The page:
6. We cannot accede to Sri Go-swami's contention that the word 'defended' in Article 22 refers only to criminal trials and is not applicable to criminal appeals and therefore in the instant case the applicants cannot invoke the provisions of Article 22 (1) of the Constitution. In. fact, even under the scheme of the Code of Criminal Procedure such right seems to extend to the hearing of appeals as well. The learned Government Advocate submitted that there was a marked distinction between the procedure applicable to trials and the one relating to appeals. At the trial the presence of the accused was necessary and under Section 353 of the Code of Criminal Procedure all evidence had to be recorded in the presence of the accused but under Section 423 of the Code of Criminal Procedure the appellate court could proceed in the absence of the appellant and this indirectly supports the inference that the duty of hearing the accused or his pleader is not cast on the appellate court but is confined to the trial stage. There is no substance in this contention. Apart from the fundamental right conferred by Article 22 (1) of the Constitution, even the scheme of the Code of Criminal Procedure cannot warrant such proposition. Chapter XXXI of the Code, comprised of Sections 404 to 431, deals with criminal appeals. An appeal is preferred under Section 419 of the Code. Section 421 provides that an appeal may be dismissed summarily even without calling for the record of the case but the proviso is very significant. It reads:
Provided that no appeal presented tinder Section 419 shall be dismissed unless the appellant or his pleader has had a reasonable opportunity of being heard in support of the same.
Where the appeal is not dismissed summarily and notice is given to the appellant about the final hearing of the appeal, Section 423 of the Code makes it obligatory on the court to hear 'the appellant or his pleader, if he appears'. It will be idle to contend that Article 22 (1) of the Constitution whittles down that right of the accused which he already enjoyed under the Code.
7. Really speaking an appeal is only a continuation of the trial and it is clear from some observations made by the Supreme Court in certain cases that a broad interpretation should be given to the language of Article 22 of the Constitution. In Jumman v. State of Punjab it was held that a criminal appeal was a continuation of the trial of the accused and the entire case was before the High Court. It was pointed out that while in a civil appeal under Order 41 of the Code of Civil Procedure an appellate court bad only to decide whether the decision arrived at by the court of the first instance was correct or not on facts and law, while disposing of a criminal appeal under Section 423, Cr.P.C. the High Court 'had to satisfy itself as to whether a case beyond reasonable doubt had been made out against the accused. In fact, the proceedings before the High Court are a reappraisal and reassessment of the entire facts and law in order that the High Court should be satisfied on the materials about the guilt or innocence of the accused persons. It is the duty of the High Court to consider the proceedings in all their aspects and come to an independent conclusion of its own. Therefore, there seems to be no reason why the protection granted to an accused to be defended by a legal (practitioner of his choice should be confined to the trial stage and not embrace the hearing of the appeal. The safeguard in Article 22 (1) of the Constitution must extend to the appellate court as well. An accused person has a right to be defended by a legal practitioner of his choice not only at the trial but at the hearing of the appeal by the Court, We find no reason to give a restricted interpretation to Article 22 (1) of the Constitution. In State of Madhya Pradesh v. Shobharam the Supreme Court held by the majority (Bachawat, Shelat and Hidayatullah, JJ. concurring, Sarkar Section 4 and Mudholkar, J. dissenting) as follows:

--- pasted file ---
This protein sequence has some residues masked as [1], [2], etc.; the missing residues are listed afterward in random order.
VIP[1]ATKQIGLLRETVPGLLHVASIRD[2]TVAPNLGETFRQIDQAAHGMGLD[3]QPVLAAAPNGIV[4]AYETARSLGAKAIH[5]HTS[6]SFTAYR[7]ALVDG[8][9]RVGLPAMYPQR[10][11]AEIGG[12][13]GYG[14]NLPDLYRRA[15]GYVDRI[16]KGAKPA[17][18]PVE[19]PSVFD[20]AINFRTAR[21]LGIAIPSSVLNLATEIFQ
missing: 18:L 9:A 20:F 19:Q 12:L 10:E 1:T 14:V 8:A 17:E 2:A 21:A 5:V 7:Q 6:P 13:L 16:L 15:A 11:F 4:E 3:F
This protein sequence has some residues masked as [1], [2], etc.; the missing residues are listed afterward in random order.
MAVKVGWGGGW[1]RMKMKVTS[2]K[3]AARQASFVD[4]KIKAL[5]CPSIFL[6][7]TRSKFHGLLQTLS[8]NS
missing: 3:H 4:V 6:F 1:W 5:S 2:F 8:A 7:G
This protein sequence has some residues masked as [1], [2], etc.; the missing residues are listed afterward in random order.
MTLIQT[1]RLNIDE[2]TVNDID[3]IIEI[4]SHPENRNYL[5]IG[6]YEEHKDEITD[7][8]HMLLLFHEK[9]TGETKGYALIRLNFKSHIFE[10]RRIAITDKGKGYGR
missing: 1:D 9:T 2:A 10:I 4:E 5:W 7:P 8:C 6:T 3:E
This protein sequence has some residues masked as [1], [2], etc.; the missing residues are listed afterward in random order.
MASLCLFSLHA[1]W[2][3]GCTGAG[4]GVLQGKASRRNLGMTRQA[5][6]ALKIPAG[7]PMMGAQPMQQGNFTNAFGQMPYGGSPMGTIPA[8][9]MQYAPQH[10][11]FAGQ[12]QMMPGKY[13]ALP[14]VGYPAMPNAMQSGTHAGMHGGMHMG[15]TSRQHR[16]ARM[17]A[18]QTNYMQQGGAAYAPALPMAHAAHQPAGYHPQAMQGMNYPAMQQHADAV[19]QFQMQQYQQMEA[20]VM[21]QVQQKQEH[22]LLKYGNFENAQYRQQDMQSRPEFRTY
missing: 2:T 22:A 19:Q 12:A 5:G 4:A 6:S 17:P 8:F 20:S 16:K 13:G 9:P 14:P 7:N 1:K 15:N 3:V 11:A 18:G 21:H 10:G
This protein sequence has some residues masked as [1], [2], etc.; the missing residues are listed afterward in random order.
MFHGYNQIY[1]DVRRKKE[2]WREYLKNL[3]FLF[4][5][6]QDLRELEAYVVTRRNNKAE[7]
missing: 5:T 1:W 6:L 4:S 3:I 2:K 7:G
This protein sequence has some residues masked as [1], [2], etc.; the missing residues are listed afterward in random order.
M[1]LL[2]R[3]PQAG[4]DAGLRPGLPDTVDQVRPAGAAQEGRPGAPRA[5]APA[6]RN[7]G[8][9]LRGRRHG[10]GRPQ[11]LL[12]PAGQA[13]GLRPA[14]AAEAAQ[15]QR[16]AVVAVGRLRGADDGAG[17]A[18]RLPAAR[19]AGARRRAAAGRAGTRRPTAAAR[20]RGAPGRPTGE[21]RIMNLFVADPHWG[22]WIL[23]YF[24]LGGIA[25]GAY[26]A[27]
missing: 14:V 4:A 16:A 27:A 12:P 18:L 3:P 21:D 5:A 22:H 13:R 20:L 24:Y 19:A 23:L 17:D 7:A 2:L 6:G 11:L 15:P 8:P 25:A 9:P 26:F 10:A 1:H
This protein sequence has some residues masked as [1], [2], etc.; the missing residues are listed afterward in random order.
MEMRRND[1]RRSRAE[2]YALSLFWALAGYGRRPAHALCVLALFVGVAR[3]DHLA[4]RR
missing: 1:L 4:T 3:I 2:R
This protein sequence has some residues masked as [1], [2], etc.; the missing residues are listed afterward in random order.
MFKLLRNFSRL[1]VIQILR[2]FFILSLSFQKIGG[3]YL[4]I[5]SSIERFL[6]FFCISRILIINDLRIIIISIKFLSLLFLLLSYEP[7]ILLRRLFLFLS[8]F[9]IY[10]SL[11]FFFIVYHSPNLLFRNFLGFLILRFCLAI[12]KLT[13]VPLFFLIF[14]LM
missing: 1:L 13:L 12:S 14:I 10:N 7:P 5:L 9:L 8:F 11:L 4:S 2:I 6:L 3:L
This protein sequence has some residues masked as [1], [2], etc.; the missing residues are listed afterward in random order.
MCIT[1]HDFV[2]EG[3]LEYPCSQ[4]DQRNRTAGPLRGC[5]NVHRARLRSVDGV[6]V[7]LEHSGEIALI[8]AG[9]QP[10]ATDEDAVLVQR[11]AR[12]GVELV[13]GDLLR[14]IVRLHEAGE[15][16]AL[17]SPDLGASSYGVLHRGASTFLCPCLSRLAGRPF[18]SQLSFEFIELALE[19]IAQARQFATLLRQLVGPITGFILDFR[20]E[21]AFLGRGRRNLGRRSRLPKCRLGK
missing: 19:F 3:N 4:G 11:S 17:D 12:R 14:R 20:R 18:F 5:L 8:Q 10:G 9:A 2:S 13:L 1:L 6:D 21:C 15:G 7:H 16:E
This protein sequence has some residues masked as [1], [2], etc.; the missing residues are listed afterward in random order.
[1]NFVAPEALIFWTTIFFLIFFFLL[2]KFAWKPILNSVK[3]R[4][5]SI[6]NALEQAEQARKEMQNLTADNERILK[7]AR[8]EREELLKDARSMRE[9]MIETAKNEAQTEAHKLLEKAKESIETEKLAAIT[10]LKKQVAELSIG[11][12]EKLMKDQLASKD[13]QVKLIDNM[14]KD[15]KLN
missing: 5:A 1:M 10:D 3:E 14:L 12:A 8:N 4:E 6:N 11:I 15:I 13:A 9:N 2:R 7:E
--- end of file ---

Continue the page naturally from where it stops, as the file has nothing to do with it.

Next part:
We find no warrant for giving a restricted interpretation to the second part of the Clause (Article 22 (1)) by reference to Article 21 and for saying that the right to be defended by counsel is limited to a trial in which the arrested person is in jeopardy of being sentenced to death or to a term of imprisonment.
8. The rule incorporated in Section 423 of the Code of Criminal Procedure is really founded on a principle of natural justice. It is an embodiment of the legal maxim 'Audi alteram partem' i.e. no man shall be condemned unheard. This maxim derives its origin from the Senecan saying
Whoever may have decided anything, the other side remaining unheard, granted that his decision may have been just, will not have been just himself.
Pohpi 13 All 171. 175.
The essential requirements of the term natural justice are:
(1) The Tribunal should be impartial have no personal interest in the controversy.
(2) It should give ia full and fair opportunity to every party of being heard.
(3) It should act in good faith.
(4) It should not do anything contrary to the essence of justice.
9. Finally the very important rule of natural justice is that justice not only be done but should be seen to be done. See S. T. Co. Ltd. v. Appellate Authority AIR 1956 Nag 235. An order prejudicial to a party and passed in violation of the (principles of natural justice can be treated as void or non est. It is a nullity. See A. V. Venkateshwaran v. R. S. Wadhwani . Where a criminal appeal has been disposed of without hearing the appellant's counsel 'if he appears' it is gross violation of natural justice and the Court has certainly inherent jurisdiction to recall such order and treat it as a nullity.